Not too long after their adventure with the Queen of Fables, the Justice League encountered Rama Khan, the magical defender of an Asian kingdom who kidnapped a child he claimed was his spiritual successor. Except the way he told it, it was the child’s mother who was the kidnapper; he was simply returning the child to his rightful place. Wonder Woman, incensed by the separation of a mother and child, lassoed Rama Khan to force the truth out of him — and she was shocked to discover he was telling the truth. Her refusal to accept the idea that two opposing truths could both be right not only caused her lasso to break into pieces; it broke the idea of truth itself. Before you know it, reality is soon shaped by whatever people believed it to be: Earth is literally the centre of the universe for two weeks and then flat for an hour and a half, the moon turns into green cheese for a while, and Batman starts to fade in and out of existence (based on the fact many civilians in the DC universe aren’t quite sure if they believe him to be just an urban legend). While the rest of the team deal with the emergencies caused by the sudden shifts in reality (like tanker ships suddenly in danger of sailing over the ocean’s edge), Wonder Woman goes on a quest to set things right, and to understand her true purpose in this conflict: “to take the whole truth into account, as I should have done from the onset, and find peaceful compromise to this dilemma.”
3. Bizarro (Batman/Superman/Wonder Woman: Trinity, 2003)
Set in the early days of the three heroes working together, this three-issue mini-series finds a renegade Amazon teaming up with R’as al-Ghul, who enlists Bizarro as a useful tool in his latest world-saving scheme. In her first encounter with the backwards-thinking beast, Diana barely holds her own against his monstrous fury and uses her lasso to try to subdue him. But then something unexpected happens when he reacts to her lasso: “Its fractured brain is bombarded by an overwhelming urge… something of which it can make no sense. The awful, unthinkable concept of… TRUTH!” In a way, it makes sense that Bizarro would act this way under the lasso’s influence; as a creature that’s the very antithesis of Superman’s grasp on reason and logic, it makes sense that exposure to truth in any form — such as something forcing him to confront the truth of his own unreality — would cause him to lash out. Likewise, it makes sense that her lasso would have no power over Bizarro, a literally unreal creature who can only comprehend truth as “golden bugs in head” (which, for the record, “Bizarro no like”).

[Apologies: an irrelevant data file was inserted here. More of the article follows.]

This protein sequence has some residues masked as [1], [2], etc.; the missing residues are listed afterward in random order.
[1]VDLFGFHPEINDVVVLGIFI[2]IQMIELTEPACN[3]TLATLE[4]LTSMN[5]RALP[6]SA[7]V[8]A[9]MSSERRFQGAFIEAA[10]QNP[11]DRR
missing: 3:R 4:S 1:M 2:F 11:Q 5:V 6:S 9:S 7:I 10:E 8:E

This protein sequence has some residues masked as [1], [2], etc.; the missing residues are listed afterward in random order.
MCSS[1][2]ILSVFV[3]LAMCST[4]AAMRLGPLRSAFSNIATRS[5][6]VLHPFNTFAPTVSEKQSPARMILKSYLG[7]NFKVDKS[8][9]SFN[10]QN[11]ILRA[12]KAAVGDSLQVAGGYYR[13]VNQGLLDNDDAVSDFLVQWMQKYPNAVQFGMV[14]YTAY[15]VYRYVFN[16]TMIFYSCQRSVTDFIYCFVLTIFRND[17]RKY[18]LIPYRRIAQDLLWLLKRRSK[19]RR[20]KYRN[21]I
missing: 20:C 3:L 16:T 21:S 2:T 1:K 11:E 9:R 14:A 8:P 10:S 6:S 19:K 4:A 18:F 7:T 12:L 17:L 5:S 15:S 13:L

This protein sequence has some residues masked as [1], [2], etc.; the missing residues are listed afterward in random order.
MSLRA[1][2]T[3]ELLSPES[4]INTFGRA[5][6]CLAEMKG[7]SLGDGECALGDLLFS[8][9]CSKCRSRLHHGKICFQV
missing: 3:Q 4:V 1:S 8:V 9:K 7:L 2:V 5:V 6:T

4. Diana herself (Superman: Red Son, 2003)
This one takes place in an Elseworlds story that isn’t part of DC’s “official” canon, but I’m including it anyway because man, finding scenes of someone breaking Wonder Woman’s lasso is a lot harder than I thought. The premise: instead of landing in Kansas, baby Kal-El’s rocket lands in the Ukraine in 1938, allowing Stalin to seize the infant for himself and mold him into the Soviet Union’s greatest defender. As you might expect, the sudden revelation of a super-powered alien under Soviet control causes panic in the United States, and shifts the focus of the Cold War arms race from nuclear weapons to superhumans. While Lex Luthor leads American efforts to counter Superman’s brand of Communism, Superman faces another challenge in the form of Batman, who in this reality is a freedom fighter whose dissident parents were killed by KGB agents. When Batman tries to lure Superman into a trap, he uses a captured Wonder Woman — bound by her own lasso — as bait. At a critical moment in the battle between Superman and Batman, Wonder Woman frees herself to help Superman by snapping her own “indestructible” lasso, but her freedom comes at a great cost: the shock of doing so ages the semi-immortal Amazon instantly, leaving her grey-haired, frail and unable to speak. (But not for long…)
So like I said, those are all the examples of lasso-snapping I could find in the comics. Did I miss any? Let me know in the comments below!